Tuesday, October 20, 2009

Day 20: Michigan Budget Held Hostage: Republicans Refusing to Fund Schools

  • 20 days have gone by since these bills were passed, 20 days!, and still the Senate Republicans are holding on to six budget bills for no apparent reason except to obstruct the process from being completed. Most reports have said the bills would be released today - but an ominous sentence at the end of the AP K-12 story indicates that it may be "later this week", very unfortunate because I really want to stop doing this.

  • About that K-12. Yikes. Granholm vetoed the 20j line spending that goes to 39 wealthy school districts, and vetoed $54 million total - and even that doesn't balance the K-12 budget, not by a long shot. How can they legally pass an unfunded budget and call it done? No clue. If someone knows the answer to that, please tell me.

    Governor sent a letter along with the vetoes that asked the lawmakers to please fund schools. Please.

    "The school aid budget presented to me is inadequately funded," Granholm said. "If this school aid bill were a check drawn on a bank, it would be returned for insufficient funds. To bring the budget into balance, I have vetoed $54 million in appropriations. But even these reductions will not fully resolve the shortfall.

    The Senate Republican answer? "No!" Apparently asking for a balanced budget from the people that were hired to balance the budget means the governor is just a one big bully - and they will now blame her for the additional cuts that the lack of action on their part will require. Underfunded schools is part of the "drown government" plan, you see. This quote comes from Gongwer:

    If in making the veto, Ms. Granholm hoped to push Republicans to vote for revenues, Matt Marsden, spokesperson for Senate Majority Leader Mike Bishop (R-Rochester), said that would not happen. He said Mr. Bishop told Ms. Granholm last week that any funds she vetoes would be "seen as additional cuts by the governor to reduce the size of government."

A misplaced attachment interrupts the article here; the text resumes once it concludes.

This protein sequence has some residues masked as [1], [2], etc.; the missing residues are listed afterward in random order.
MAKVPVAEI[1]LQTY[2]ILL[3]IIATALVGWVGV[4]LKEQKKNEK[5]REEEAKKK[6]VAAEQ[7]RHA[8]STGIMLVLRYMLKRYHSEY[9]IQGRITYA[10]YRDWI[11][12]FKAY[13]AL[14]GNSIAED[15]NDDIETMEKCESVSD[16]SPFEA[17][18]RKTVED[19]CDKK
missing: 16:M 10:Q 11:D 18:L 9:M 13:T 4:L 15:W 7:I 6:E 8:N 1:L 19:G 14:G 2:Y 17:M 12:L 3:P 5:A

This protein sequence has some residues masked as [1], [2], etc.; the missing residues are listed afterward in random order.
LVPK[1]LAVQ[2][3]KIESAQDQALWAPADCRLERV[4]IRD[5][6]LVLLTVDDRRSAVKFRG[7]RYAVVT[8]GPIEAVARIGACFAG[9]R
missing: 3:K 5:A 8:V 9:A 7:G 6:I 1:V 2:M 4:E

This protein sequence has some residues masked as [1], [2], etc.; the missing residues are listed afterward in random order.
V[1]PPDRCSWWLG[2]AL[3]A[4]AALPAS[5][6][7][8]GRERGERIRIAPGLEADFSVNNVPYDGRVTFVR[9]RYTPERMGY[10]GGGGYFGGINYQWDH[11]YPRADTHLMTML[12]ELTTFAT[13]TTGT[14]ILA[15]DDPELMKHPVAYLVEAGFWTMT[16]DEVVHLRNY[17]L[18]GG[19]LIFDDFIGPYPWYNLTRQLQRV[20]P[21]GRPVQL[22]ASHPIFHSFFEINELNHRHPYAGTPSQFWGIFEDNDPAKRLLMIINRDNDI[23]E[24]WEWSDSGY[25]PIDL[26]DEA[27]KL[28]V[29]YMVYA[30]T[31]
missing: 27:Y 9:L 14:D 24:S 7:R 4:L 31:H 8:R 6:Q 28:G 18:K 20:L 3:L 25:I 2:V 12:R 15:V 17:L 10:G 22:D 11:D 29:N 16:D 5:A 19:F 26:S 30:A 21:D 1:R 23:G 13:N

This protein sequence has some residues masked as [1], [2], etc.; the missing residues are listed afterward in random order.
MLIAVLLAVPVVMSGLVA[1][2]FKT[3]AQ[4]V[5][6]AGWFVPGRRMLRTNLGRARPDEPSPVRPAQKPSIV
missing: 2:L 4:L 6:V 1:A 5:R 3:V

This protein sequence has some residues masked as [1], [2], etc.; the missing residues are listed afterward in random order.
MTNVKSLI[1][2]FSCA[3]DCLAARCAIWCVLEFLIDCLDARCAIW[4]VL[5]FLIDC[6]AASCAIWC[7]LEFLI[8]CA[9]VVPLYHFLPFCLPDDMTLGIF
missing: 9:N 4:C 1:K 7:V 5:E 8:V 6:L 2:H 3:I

Senate Republicans have no intent to restore funding to make up for those vetoes, Mr. Marsden said.

    Schools are outraged, of course. Read the reactions at the DNews, the Freep and the AP, and wait for more local reaction today. It won't be pretty. And it's going to get a whole lot worse if additional cuts are forced by law - and that could come by the end of the week.

  • The refusal on the part of the Senate Republicans to raise revenue is out-of-touch with the majority of voters. Gongwer commissioned EPIC/MRA for a poll, mostly to find out who the public blames for this mess. Turns out they blame all three - the governor, the House Dems, and the Senate Pubs - by a comfortable majority, and for those who picked a single entity, the Senate got the edge. But overall, no one escapes the wrath.

    More important though was the question of revenue. Basically, the answers were about the same as the last EPIC poll taken at the end of September, with undecideds from the previous poll getting off the fence and pushing up the numbers in all categories.

    In terms of overall budget issues, a wide majority (62 percent) thought some revenues should be used to solve the budget problem, and that was up slightly from a similar survey done in September when 59 percent thought revenues should be part of the mix.

    Breaking down the revenue question, 59% said they would vote for a graduated income tax.

    Asked what revenue solution they would favor, 25 percent said a graduated income tax, 21 percent said extending the 6 percent sales tax to services, 17 percent said lowering the sales tax to 5 percent and extending that to services, 11 percent said eliminating tax breaks for corporations, and 9 percent said enacting an estate tax. Another 17 percent said they did not know.

    And, asked if they would support a graduated income tax if it were on the ballot (since the Constitution would have to be changed to allow it), 54 percent said they would vote yes, 5 percent were leaning toward yes, 34 percent would vote no, 2 percent were leaning toward no and 5 percent were undecided.

    For the most part, people are fine with paying the bills. Too bad the Republicans would rather destroy our schools instead.

  • Local stories on the loss of state revenue sharing combined with decreased property tax intake are starting to bubble up here and there - West Bloomfield being the latest to indicate that cuts to police and fire are on the way. Bay City is another that is making noise about cuts to the fire department. Once that budget is turned in and signed, look for these locals to start making permanent decisions concerning public safety.

    It won't be pretty. It might be deadly. And our Legislature refuses to do anything about it.

    That's it for now -